- La Pinta - This motor yacht cruises exclusively in the Galapagos Islands and with just 24 cabins it accommodates just up to 48 people.
- M/V Santa Cruz - This expedition ship holds 88 passengers in staterooms with all the creature comforts. There is a library, hot tub and an observation deck.
In May 2011, Avalon Waterways unveiled the Avalon Panorama, the industry's first Suite Ship bringing indoor/outdoor living on board. In 2012, the company introduced two more Suite Ships - the Avalon Vista and Avalon Visionary.
While the entire fleet features a minimum room size of 172-square feet, with three new ships boasting suites as large as 200-square foot Panorama Suites (178 total) and 300-square foot Royal Suites (6 total) - the cruise line is offering cruisers even more room to relax.
Each suite features a large seating area adjacent to a Wall-to-Wall Panoramic Window. When opened, this 10' x 7' floor-to-ceiling window transforms the entire suite into the category's only Open-Air Balcony. Some enhancements, including flowers in each stateroom and premium L'Occitane products are subtle. Other offerings, such as marble bathrooms, Avalon-branded deluxe bedding (Comfort Collection by AvalonSM) and the perfect balance of warm interiors and natural lighting are distinct and unexpected.
The Avalon Experience: Tailor-made for English speaking tourists, the focus of the river cruises is on the destination, and the ship features are built to suit this purpose. Rooms have floor to ceiling windows and sliding glass doors. Most days are spent in port, so there aren't a lot of people on board during the day. On board afternoon activities when the ship sails early consist of presentations by local experts, such as wine and beer tasting. This also adds to the regional destination focus of the cruise.
There are only a handful of public areas on the ships on the river cruises - generally a lounge, dining room, small library or gathering area. The best place to be while sailing is on the wide and flat upper deck watching the scenery go by.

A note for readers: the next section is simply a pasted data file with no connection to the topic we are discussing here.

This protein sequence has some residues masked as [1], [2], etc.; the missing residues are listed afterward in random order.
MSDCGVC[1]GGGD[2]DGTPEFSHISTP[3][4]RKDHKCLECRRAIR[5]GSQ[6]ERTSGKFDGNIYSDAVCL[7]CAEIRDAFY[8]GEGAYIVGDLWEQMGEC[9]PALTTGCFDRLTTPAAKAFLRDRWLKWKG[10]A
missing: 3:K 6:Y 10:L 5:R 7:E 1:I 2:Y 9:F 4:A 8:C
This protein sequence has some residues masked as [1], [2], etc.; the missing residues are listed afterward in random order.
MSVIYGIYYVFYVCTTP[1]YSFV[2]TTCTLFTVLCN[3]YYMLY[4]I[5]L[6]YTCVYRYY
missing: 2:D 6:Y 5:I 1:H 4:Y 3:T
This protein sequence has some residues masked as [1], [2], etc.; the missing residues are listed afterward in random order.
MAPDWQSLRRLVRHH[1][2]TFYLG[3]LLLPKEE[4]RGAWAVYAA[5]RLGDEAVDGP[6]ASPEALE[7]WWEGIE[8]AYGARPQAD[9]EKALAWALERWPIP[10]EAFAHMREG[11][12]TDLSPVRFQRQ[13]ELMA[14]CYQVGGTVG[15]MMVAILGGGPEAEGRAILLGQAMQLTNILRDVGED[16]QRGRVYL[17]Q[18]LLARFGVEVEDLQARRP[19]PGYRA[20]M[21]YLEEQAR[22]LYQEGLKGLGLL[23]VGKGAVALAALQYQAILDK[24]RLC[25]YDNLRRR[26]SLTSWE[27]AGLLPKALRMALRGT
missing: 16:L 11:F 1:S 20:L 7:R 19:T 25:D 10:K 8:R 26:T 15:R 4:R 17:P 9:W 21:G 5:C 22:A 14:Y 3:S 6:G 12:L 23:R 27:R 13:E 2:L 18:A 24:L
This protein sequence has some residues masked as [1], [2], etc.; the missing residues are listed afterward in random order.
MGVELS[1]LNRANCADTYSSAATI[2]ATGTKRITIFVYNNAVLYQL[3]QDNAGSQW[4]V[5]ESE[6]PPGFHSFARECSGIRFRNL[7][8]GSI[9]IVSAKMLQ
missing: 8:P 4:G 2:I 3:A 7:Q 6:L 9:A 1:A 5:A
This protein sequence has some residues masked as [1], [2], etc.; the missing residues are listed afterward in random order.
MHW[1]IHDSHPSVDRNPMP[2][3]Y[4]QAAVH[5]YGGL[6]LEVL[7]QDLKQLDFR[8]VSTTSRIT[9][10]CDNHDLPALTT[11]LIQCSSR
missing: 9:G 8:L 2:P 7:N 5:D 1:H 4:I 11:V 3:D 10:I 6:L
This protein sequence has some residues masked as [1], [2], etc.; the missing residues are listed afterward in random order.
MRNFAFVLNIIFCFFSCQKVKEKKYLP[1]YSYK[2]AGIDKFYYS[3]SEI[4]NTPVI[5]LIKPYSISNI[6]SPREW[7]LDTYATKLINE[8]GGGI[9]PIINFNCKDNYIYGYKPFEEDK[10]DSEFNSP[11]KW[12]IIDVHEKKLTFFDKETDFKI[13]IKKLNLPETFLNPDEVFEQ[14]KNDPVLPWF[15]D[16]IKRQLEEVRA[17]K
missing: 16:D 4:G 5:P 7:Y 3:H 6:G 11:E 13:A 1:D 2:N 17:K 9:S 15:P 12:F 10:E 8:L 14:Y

Breakfasts and lunches are buffet style. There is one dinner seating and no room service. Should a passenger become sick, with a cold for example, since sea-sickness is almost impossible on these tranquil rivers, they can be accommodated traveling companions taking dinner back to their rooms. Afternoon coffee, tea and cake are also served. Dinner includes a choice of two entries, plus chicken and salmon also offered every day. Both red and white wine, frequently regional favorites, are available at dinner, and are included in the cruise fare.
Fellow Passengers Passengers are a mix of the well-traveled with people traveling to Europe for the first time. Most are from the U.S., mixed with a few Australians and Brits. Most passengers are couples, with some older children. There are no children's facilities, per se, and so taking young ones is not encouraged, though not disallowed.
Shore Excursions: Each ship carries local experts on the region who will accompany you and give talks on the region regularly. They will also accompany you on tours but give direction over to an expert tour guide on each tour. Most shore excursions are included in the cruise fare and consist of walking tours of the port cities. In addition, optional excursions to non-port cities or areas, and places requiring entrance fees like special local programs, are offered for an additional fee.
Special Programs: Special "Tulip Time" cruises around Amsterdam are offered in April, and Danube River Christmas Cruises are offered in December. Special theme departures include wine cruises on late season 12- and 14-day Danube and Rhône River sailings and feature private tastings, special food pairings, talks by food and wine experts, and options to visit local wineries. The 16-day music-themed Magnificent Europe departure in October offers special concerts, recitals, and performances on and off the ship as well as overviews on the history of European music and a full-day excursion to Mozart's Salzburg.
Tipping: Gratuities are at the passenger's discretion. No guidelines are published.